While we’re entering 2021 with a renewed sense of purpose and greater clarity, there are still a lot of unanswered questions.
Working for Zweig Group for the better part of the last decade, I’ve gotten used to being able to provide research-based solutions to a multitude of issues facing firm leaders in the AEC industry. 2020 was a year of incredible change and uncertainty, and while we’re entering 2021 with a renewed sense of purpose and greater clarity, there are still a lot of unanswered questions.
Here are a few areas of firm management I think have been irrevocably altered and are likely to see continued changes in 2021. These are also the areas we are seeking to gather data on throughout 2021 and beyond.
- Remote work. Looking back to 2016, Zweig Group’s Policies, Procedures & Benefits Survey found that 63 percent of firms allowed for some employees to work remote sometimes – and of that 63 percent only 26 percent allowed for any employee to do so (just over 16 percent of the sample). Just five years later, Zweig Group’s most recent data from our Impacts of COVID-19 on the AEC Industry finds that 67 percent of AEC firms have made policy changes to allow any employee to work remotely at any time. Firms also report that a median of 90 percent of their workforce can effectively telecommute.
While at the beginning of the pandemic this work-from-home situation seemed temporary, I’m hearing from quite a few clients that increased profitability, maintained levels of productivity, and employee demands may make this situation more permanent. What remains to be seen is how many firms adopt a flexible or work-remote policy for all or some staff as a long-term policy. If they do, the effects will be far-reaching.
- Recruiting/hiring. Recruitment and retention has previously been the No. 1 challenge for the AEC industry. In the future, will a more flexible and remote work environment be an incentive for younger individuals to want to work in architecture/engineering? Will this new environment open up new geographies and candidate pools that previously seemed inaccessible due to proximity or time-constraints? Has a decrease in face-to-face networking events hindered word-of-mouth recruitment as well as more traditional routes such as career fairs, or has an increase in time spent in front of screens and on social media/networking sites easily replaced these channels? Will all these new opportunities help make our industry more diverse?
Looking back to our Impacts of COVID-19 on the AEC Industry, when asked about spending in recruitment/hiring, 17 percent of firms stated their spending in this area would see a “significant decrease” over 2019 and 26 percent said “slight decrease.” What we don’t know is if this decrease in spending is reflective of a temporary hold on hiring, lower expenses created by increased efficiencies from a more streamlined or virtual process, or a combination of both.
According to Zweig Group’s 2020 Policies, Procedures & Benefits Report, on average, AEC firms spend more than $9,000 per new hire. I predict we’ll see that number go down next year as hiring and on-boarding processes become more automated and efficient through technology. Last year’s figures show that 40 percent of AEC firms were willing to pay to relocate both new and existing employees. I think in 2021, we’ll see even less spent on relocation, and this money will be spent in other areas.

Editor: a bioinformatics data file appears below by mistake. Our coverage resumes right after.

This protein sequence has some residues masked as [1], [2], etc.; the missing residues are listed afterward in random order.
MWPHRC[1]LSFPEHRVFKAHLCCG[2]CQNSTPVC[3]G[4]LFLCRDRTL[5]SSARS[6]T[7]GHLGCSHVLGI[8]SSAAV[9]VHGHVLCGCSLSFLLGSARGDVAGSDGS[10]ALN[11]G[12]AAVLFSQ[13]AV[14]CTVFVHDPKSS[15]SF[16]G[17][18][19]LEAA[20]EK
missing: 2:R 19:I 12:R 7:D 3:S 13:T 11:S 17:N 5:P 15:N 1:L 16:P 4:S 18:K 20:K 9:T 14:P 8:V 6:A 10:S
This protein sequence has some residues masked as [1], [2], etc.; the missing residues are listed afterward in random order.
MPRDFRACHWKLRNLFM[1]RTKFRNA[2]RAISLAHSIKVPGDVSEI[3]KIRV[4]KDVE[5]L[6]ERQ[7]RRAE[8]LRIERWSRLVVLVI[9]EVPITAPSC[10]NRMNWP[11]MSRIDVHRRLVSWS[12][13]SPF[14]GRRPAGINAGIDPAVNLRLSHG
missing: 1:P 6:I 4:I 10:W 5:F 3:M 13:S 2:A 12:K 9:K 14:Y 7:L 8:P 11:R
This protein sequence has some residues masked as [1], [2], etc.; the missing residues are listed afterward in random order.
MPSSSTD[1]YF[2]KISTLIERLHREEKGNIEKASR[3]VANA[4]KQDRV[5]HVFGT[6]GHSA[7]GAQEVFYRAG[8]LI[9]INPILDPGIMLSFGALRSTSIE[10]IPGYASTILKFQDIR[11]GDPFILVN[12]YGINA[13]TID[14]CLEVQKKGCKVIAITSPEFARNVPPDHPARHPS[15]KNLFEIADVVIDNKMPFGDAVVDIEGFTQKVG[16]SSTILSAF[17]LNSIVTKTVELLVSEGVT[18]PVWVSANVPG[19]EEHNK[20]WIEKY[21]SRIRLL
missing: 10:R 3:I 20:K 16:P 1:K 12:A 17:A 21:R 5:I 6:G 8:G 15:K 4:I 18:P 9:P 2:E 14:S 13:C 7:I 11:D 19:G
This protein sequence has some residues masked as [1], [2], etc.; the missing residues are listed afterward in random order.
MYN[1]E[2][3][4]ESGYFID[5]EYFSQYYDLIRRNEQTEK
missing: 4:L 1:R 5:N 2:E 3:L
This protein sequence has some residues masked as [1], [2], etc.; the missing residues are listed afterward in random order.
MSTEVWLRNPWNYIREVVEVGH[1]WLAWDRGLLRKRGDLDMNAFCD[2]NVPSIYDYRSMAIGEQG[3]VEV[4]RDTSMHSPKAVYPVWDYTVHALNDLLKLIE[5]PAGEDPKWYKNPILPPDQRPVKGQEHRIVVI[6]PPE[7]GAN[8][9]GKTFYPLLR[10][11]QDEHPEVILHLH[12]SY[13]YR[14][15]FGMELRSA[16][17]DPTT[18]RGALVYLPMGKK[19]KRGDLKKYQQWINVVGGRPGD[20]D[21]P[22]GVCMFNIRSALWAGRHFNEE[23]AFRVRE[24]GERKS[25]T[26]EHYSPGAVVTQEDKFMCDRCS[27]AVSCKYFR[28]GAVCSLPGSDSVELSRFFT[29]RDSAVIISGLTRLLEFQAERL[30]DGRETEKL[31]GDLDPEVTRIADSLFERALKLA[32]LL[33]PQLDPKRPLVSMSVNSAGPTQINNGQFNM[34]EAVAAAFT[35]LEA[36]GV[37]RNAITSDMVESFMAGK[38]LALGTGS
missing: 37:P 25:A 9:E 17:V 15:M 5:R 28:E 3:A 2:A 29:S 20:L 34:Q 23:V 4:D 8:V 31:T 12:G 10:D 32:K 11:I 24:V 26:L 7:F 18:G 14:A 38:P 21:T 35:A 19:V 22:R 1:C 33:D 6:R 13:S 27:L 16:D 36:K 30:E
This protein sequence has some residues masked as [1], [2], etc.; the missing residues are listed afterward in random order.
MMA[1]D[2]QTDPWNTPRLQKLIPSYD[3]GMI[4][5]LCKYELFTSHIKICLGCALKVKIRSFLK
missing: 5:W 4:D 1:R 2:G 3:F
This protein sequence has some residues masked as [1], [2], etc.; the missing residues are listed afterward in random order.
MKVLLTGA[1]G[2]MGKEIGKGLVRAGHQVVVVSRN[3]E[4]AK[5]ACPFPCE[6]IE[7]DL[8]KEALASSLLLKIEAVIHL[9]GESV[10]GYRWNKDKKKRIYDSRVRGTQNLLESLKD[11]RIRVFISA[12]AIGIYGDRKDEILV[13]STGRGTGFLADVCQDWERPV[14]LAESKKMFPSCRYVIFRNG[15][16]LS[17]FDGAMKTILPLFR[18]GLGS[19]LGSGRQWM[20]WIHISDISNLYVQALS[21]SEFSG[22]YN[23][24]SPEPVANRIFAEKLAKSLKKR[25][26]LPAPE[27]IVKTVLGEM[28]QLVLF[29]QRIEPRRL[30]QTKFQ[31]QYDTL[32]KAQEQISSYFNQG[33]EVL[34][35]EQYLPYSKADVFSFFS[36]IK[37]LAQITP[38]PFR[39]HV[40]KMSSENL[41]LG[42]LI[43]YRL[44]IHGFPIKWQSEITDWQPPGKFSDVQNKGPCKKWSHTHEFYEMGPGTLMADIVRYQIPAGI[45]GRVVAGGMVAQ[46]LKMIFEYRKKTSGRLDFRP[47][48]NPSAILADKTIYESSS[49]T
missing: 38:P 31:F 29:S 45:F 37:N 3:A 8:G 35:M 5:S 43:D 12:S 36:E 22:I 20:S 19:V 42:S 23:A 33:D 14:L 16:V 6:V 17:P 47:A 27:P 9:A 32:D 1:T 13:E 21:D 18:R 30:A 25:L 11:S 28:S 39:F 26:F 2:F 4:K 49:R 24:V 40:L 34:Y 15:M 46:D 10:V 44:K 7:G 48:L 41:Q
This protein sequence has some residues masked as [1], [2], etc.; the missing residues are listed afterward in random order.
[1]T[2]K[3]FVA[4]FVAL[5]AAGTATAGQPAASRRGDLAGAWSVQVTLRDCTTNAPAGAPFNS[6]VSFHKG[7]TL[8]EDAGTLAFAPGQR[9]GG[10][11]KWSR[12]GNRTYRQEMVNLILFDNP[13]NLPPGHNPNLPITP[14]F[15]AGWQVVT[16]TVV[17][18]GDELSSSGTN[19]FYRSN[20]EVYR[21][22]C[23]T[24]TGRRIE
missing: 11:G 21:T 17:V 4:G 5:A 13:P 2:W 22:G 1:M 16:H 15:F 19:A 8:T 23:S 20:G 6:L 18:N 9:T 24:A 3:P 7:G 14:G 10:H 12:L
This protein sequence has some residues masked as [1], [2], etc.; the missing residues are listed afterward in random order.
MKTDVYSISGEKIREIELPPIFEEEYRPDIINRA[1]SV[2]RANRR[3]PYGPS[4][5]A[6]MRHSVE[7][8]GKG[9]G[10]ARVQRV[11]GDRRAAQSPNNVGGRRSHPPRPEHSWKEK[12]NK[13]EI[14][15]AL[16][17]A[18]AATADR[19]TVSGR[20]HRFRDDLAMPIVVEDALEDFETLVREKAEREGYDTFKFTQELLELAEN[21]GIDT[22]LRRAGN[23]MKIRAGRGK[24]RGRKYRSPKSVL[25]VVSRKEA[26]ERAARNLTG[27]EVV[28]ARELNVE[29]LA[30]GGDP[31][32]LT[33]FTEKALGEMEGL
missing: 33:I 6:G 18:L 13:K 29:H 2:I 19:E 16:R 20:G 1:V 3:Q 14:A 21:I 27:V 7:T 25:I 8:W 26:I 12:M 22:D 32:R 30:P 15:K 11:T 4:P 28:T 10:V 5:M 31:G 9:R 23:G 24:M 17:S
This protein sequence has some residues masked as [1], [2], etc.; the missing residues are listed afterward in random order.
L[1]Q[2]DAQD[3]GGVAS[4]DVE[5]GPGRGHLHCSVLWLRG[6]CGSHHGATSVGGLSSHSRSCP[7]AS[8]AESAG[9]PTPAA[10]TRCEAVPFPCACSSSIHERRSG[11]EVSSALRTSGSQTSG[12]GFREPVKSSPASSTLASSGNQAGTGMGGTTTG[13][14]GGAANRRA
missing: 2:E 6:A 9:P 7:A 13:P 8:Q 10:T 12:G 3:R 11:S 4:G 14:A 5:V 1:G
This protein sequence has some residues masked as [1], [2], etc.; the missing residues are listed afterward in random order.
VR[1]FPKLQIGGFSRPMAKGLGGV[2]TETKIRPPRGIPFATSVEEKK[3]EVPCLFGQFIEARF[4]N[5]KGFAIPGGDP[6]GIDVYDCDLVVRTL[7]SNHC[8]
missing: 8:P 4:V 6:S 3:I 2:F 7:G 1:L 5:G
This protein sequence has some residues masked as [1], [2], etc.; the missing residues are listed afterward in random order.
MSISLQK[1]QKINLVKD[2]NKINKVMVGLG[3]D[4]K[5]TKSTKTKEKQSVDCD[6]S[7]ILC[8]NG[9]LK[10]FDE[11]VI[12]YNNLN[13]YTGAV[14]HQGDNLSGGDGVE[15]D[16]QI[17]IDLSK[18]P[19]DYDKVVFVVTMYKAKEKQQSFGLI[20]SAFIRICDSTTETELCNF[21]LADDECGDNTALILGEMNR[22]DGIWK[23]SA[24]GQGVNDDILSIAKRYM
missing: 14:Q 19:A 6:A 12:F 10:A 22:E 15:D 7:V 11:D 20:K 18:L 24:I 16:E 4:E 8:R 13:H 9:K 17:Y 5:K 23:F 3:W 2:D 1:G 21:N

While many of these shifts may draw individuals to the industry, it’s double edged as they can also cause increased turnover. Will 2021 be a year of job hopping to more desirable opportunities?
- Paid time off, leave policies, and project management. Last year, 90 percent of firms allowed employees to carry paid time off from one year to the next and the median number of days that could be carried over was 10. In the majority, 68 percent of firms, paid time off earned in excess of the maximum had to be forfeited. These numbers were gathered before the second half of 2020 and do not include last minute end-of-year adjustments. I’ve heard of many firms extending this to allow for greater PTO carryover. What will happen to all this PTO in 2021? Are firms adequately budgeting for this increase in PTO? Are project management and work-load procedures and policies able to handle more frequent or potentially longer periods of employee leave? Will a more flexible or more remote workplace of the future decrease the overall PTO demanded or offered employees?
- How many firms have downsized or significantly changed their physical workplaces in response to COVID? The amount of space needed to effectively work has changed drastically over the past year. While some firms have had to make investments in an increase in space to allow for more physical distance between employees, other firms have decreased their square footage. I think we’ll see AEC firms spend less on rent/utilities and other related overhead in 2021.
- If we learned anything from 2021, it’s how important culture and teamwork is. Many firms have had to get very creative to maintain communication and culture in an uncertain environment, through upheaval, remote work, and a multitude of other challenges. I think the industry as a whole will see firms continue through 2021 with a stronger sense of culture – something that will positively impact recruitment and retention. I’ve personally witnessed the culture change at many firms over the past year. I’ll be interested to see how this is reflected in our Best Firms To Work For scores.
The events of the past year have undoubtedly altered our industry. As a researcher and advisor, I look forward to tracking the ways in which firms can not only cope with difficulties, but find ways to grow and thrive, using difficulties and changes as an impetus for improvements within their organization.
Christina Zweig Niehues is Zweig Group’s director of research and e-commerce. She can be reached at email@example.com.